Meningioma is the most common intracranial extra-axial tumor and the most common nonglial primary brain tumor. Meningioma generally occurs in the fourth to sixth decades with greater a frequency in females. Sellar meningioma constitutes between 5 and 10% of all meningiomas. Juxta and suprasellar meningioma can arise from the cavernous sinus dura, tuberculum, dorsum, or diaphragm sella. [2] Cavernous sinus meningioma can extend posteriorly to involve the tentorium. Meningioma may invade bone, muscle, dura, or the dural sinuses and may cause thrombosis of dural sinuses. The mechanism of dural venous sinus thrombosis by meningioma is by direct involvement of the tumor. Vascular encasement is common with cavernous sinus meningioma, which constrict the lumen of the encased vessel. MRI is superior to CT in demonstrating sinus involvement or venous thrombosis. MRI shows venous sinus invasion by the tumor as partial or complete obliteration of the sinus flow void with a soft tissue mass. On T1- and T2-weighted images, the intensity of the tissue within the venous sinus is usually similar to that of adjacent tumor. Cavernous sinus involvement is distinct in the coronal or axial planes. It is very difficult to distinguish complete from near-total venous sinus obliteration. MR angiography or other MR flow techniques may help demonstrate cases of partial obstruction.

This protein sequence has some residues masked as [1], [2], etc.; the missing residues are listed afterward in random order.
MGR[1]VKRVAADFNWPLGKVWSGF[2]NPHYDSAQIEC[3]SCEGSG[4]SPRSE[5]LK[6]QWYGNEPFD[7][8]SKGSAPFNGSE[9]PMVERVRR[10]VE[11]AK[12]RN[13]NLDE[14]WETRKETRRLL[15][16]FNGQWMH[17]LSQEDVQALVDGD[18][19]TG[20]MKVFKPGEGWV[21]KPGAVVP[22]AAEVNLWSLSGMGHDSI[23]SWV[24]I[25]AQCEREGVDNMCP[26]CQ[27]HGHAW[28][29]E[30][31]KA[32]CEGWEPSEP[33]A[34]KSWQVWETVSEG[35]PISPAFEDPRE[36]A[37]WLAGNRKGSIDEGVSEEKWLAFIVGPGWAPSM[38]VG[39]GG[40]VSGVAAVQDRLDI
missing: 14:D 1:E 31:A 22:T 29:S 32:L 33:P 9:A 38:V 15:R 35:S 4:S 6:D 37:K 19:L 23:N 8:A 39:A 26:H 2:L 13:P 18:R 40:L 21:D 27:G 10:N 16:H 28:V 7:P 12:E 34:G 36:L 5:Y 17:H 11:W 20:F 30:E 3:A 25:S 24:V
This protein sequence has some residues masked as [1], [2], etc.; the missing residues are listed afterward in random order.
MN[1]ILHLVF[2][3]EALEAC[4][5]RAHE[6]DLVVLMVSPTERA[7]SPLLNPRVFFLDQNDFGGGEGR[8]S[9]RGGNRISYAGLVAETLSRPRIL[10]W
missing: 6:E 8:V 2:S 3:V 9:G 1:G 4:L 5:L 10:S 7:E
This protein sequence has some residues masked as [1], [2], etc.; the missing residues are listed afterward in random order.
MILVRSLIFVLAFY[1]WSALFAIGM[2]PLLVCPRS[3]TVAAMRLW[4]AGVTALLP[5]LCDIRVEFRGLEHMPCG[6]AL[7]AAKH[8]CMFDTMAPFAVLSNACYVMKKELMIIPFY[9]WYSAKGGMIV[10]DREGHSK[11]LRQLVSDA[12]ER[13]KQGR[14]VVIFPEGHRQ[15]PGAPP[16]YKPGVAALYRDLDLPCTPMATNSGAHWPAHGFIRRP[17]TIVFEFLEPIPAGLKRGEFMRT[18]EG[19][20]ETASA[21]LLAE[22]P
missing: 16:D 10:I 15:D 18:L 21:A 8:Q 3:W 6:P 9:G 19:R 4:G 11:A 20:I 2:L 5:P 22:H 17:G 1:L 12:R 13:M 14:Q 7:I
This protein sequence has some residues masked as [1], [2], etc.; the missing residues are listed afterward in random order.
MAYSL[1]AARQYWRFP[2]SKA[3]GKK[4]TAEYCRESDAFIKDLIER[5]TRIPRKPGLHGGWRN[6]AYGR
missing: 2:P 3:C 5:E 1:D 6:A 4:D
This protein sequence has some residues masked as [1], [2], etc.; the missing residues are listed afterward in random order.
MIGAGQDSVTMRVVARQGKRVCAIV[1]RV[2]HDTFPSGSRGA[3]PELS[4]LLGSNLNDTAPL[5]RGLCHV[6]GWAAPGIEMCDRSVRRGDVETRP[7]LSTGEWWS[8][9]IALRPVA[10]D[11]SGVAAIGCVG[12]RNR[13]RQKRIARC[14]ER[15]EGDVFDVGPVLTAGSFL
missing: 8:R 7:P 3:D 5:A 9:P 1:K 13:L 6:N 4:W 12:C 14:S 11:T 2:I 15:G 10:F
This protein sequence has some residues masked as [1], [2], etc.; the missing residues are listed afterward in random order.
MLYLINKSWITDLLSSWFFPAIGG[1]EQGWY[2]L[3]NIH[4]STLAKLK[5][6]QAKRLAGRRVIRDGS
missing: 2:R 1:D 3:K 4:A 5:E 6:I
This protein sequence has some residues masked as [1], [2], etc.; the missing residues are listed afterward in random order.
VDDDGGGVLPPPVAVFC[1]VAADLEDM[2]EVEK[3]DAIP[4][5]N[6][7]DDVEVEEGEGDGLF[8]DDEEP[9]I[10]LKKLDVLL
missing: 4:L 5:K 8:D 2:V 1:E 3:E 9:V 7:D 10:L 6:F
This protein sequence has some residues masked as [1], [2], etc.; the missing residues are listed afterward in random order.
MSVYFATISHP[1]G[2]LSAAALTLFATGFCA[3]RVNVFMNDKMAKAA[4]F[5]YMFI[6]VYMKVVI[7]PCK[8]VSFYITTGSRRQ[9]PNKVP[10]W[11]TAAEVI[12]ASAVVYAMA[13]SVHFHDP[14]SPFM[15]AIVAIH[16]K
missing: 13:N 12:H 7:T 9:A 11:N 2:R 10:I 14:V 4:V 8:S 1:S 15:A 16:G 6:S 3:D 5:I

Superior ophthalmic vein thrombosis (SOVT) is usually found in cases of orbital congestion such as orbital cellulitis, idiopathic orbital inflammation, vascular malformation, and thyroid-related orbitopathy. [3],[4] Infection, trauma, and tumor account for approximately 10% cases of cerebral venous thrombosis. CT shows SOVT as a dilated tubular structure inferior to the superior rectus and levator complex. MRI is the imaging modality of choice for confirming SOVT as it shows all stages of thrombus formation. Contrast-enhanced MRI with fat suppression in axial and coronal planes is useful for confirmation. Parmar et al.[5] reported that diffusion-weighted MR may be helpful in the cavernous sinus and SOVT by showing restricted diffusion, in addition to correlation of clinical signs and findings of conventional imaging. Orbital color Doppler imaging also allows noninvasive confirmation of SOVT. To our knowledge, thrombosis of inferior ophthalmic vein is not reported in the literature. Our case was very unusual in that there was thrombosis of both superior and inferior ophthalmic veins.